It’s true that Facebook is designed to make you buy ads. Even small companies use them. Once you have at least a modest following, it can help you reach gamers who’ll never hear about you otherwise. Back in the early days, you could grow organically on Facebook. But nowadays, its algorithm will share your posts with a declining percentage of followers as you grow. It also strongly encourages you, or should I say forces you to use the native video system, locking you in the network. If you share a trailer you uploaded on Youtube for instance, almost nobody will see it.
Tip 3: At first, reach out to people
When you first create them, your social profiles will be empty and no one will read them. Your first followers will not gravitate around your pages. Instead, you’ll have to start with forums, reddit, messaging individuals, being active in social groups… you will have to reach out to others and get them to come pay you a visit. It is only once you have enough followers that your messages will reach their contacts. When you have a few hundred followers, ideally including some who have many more themselves.
You still should release insightful and beautifully illustrated posts though. When people visit your Twitter or Facebook profiles, you must give them a good reason to hit the like button.
It took me months of focused work to get my first 100 Twitter followers. I posted on Polycount, TIG source, Reddit, updated threads on a regular basis, and collaborated with the French website indiemag early on. I would release a weekly tutorial, translated in French for the community. It was a lot for work for a slow growth.
Your numbers matter: getting followers will be many times harder at first. Over the last 30 days, I got more than 100 doing nothing other than posting on a regular basis. I don’t even know where people came from!
Tip 4: Don’t fake it to make it
It’s a matter of mindset, but I believe that we live in a time where honesty is essential. We have the power to be social for real on social networks. You can treat your followers in 2 opposite ways: as an audience that you market to, or as a community filled with individuals whom you converse with. I lean towards the latter.
Now I’ve built a community, I learned that the people who follow you will are like-minded. You can act aggressively if that’s who you want to be, for example, but you will attract aggressive people and get into fights. I read numerous times that people get abused on Twitter. It never happens to me. And this boils down to the way you communicate. I can talk about money, business, budget with my followers, unlike several fellow content creators I’m in touch with, because I did so naturally and from the start.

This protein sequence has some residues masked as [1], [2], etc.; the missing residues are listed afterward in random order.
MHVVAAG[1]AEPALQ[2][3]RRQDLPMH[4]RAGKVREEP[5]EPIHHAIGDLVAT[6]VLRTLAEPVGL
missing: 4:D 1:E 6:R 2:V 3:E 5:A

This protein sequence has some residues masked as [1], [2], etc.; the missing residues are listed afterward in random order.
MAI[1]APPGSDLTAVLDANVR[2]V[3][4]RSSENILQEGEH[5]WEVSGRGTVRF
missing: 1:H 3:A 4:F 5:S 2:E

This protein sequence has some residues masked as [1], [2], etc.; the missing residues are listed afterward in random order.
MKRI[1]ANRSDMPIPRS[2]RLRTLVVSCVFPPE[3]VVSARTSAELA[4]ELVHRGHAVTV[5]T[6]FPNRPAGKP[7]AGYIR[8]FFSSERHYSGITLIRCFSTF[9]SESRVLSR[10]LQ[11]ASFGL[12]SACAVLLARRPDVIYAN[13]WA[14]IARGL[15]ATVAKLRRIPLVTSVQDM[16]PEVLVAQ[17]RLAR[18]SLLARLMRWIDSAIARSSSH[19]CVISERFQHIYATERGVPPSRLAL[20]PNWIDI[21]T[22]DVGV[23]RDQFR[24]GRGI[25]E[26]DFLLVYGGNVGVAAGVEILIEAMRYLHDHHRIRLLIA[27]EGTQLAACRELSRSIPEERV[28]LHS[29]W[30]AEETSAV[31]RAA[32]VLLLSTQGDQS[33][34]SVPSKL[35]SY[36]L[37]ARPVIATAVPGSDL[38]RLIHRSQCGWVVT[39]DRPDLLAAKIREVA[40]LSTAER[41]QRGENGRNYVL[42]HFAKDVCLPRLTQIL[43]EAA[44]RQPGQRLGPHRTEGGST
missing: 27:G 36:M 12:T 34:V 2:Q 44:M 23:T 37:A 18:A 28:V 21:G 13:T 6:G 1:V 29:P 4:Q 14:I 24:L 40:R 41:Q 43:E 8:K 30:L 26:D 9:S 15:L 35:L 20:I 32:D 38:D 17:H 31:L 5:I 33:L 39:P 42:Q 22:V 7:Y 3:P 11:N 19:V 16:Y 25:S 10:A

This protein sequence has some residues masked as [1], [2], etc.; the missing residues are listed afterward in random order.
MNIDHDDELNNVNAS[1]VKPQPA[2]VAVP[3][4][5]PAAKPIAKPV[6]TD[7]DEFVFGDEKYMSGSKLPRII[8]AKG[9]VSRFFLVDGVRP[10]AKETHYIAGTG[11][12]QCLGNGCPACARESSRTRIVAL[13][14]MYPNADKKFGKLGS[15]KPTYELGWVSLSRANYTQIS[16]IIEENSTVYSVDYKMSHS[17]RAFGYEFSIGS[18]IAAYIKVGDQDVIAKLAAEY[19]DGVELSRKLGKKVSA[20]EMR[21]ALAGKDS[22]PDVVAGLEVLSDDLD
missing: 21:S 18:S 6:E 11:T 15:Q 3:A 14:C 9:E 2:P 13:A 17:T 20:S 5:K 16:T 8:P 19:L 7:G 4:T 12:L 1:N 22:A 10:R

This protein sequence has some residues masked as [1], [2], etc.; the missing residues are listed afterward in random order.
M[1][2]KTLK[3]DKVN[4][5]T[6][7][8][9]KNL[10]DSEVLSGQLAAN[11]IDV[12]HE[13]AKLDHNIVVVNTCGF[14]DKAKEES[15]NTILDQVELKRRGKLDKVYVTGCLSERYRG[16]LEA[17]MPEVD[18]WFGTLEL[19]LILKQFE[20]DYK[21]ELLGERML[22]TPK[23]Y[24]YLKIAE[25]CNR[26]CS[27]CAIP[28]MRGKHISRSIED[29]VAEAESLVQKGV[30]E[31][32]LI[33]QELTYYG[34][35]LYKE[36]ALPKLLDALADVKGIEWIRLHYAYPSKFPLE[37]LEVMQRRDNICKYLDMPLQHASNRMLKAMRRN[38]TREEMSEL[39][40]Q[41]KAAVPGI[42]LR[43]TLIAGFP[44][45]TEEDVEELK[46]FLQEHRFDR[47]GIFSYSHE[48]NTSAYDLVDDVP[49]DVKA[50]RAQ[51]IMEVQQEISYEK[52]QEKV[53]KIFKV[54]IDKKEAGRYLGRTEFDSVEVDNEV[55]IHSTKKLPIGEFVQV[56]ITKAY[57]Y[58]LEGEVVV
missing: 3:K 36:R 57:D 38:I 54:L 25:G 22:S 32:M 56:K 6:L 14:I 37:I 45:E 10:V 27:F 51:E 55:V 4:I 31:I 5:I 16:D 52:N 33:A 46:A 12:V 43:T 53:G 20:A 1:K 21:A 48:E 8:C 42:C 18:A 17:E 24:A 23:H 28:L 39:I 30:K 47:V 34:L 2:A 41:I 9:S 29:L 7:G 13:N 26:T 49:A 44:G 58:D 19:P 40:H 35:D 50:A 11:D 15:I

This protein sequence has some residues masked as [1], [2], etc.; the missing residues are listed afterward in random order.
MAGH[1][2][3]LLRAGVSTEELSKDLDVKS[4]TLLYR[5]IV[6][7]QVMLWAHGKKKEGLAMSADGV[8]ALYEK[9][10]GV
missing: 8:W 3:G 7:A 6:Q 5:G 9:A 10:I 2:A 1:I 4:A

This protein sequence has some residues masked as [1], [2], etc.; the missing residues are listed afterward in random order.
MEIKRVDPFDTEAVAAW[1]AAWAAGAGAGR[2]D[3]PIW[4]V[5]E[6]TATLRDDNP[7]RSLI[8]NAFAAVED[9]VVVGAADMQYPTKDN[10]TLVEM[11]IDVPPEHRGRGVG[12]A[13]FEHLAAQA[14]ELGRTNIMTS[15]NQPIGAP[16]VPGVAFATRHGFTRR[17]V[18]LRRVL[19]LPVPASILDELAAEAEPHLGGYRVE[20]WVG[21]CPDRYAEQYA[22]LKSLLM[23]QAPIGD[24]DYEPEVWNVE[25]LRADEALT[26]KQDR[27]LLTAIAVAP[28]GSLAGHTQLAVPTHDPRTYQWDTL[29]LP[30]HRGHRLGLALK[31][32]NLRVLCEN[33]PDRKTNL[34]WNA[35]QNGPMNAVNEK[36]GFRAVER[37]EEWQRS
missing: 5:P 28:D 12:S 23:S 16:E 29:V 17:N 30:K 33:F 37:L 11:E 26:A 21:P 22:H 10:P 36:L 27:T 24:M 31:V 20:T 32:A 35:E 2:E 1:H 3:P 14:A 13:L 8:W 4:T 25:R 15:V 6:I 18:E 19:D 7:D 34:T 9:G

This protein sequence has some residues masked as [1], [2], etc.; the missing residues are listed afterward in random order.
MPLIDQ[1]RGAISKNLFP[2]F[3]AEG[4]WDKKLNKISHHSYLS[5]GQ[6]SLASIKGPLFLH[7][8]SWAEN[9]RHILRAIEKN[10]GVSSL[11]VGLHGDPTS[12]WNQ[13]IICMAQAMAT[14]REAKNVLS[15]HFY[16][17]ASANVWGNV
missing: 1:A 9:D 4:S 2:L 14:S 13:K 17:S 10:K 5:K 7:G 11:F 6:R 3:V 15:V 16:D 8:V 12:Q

Rebecca, the designer behind Ooblets, has a warm twitter page. She also wrote a guide to get started on Twitter
Tip 5: Avoid superficial tricks, collaborate instead
On Twitter, you’ll see people who follow thousands, if not tens of thousands of users. Don’t bother interacting with them. Most of the time, they use scripts or bots to automatically follow and unfollow users, hoping to get them to follow them back. This will effectively help your numbers grow, but that’s not how you get fans: you’ll just have more idle followers who don’t care about you at all, if they even know you exist. This hurts your image, because aficionados will see you randomly follow people. On top of that, your Twitter feed will be a mess.
I would also advise against random shout outs on Facebook and youtube. Do not ask people to talk about you out of nowhere. Directly sharing a link to one another’s account is also bad idea unless this is valuable for your followers. Otherwise it will feel like an ad, and will look deliberate. You want to be respectful of your followers’ time and attention: this is a scarce resource in today’s world.
However, collaborations can have a positive impact on both parties and help you maintain high quality standards. For instance, you might exchange gifs with fellow developers who make similar types of games on Twitter. I collaborate with other content creators on Youtube, if we make tutorials for the same game creation tools and we are about the same size. In those cases, we often make a two-part video on a popular topic and we each share one part in our respective channels. Every time we do that, we get spikes in both views and subscriptions. Plus, we have a fun time!
Tip 6: Be consistent
When it comes to communication, consistency is essential. You must feed the beast to get momentum.
You should post once a day on Facebook, Instagram or Google plus. Twice a day on twitter. Mostly pictures, animated gifs if possible. Avoid using text or text with links only to maximize engagement. You should not only be consistent with your schedule, but also with the quality of your posts. Finally, you’re communicating with people, so you want to make them part of the conversation. Talk to your followers, ask them how they are doing, what they think of your work, what they would like to see next, etc.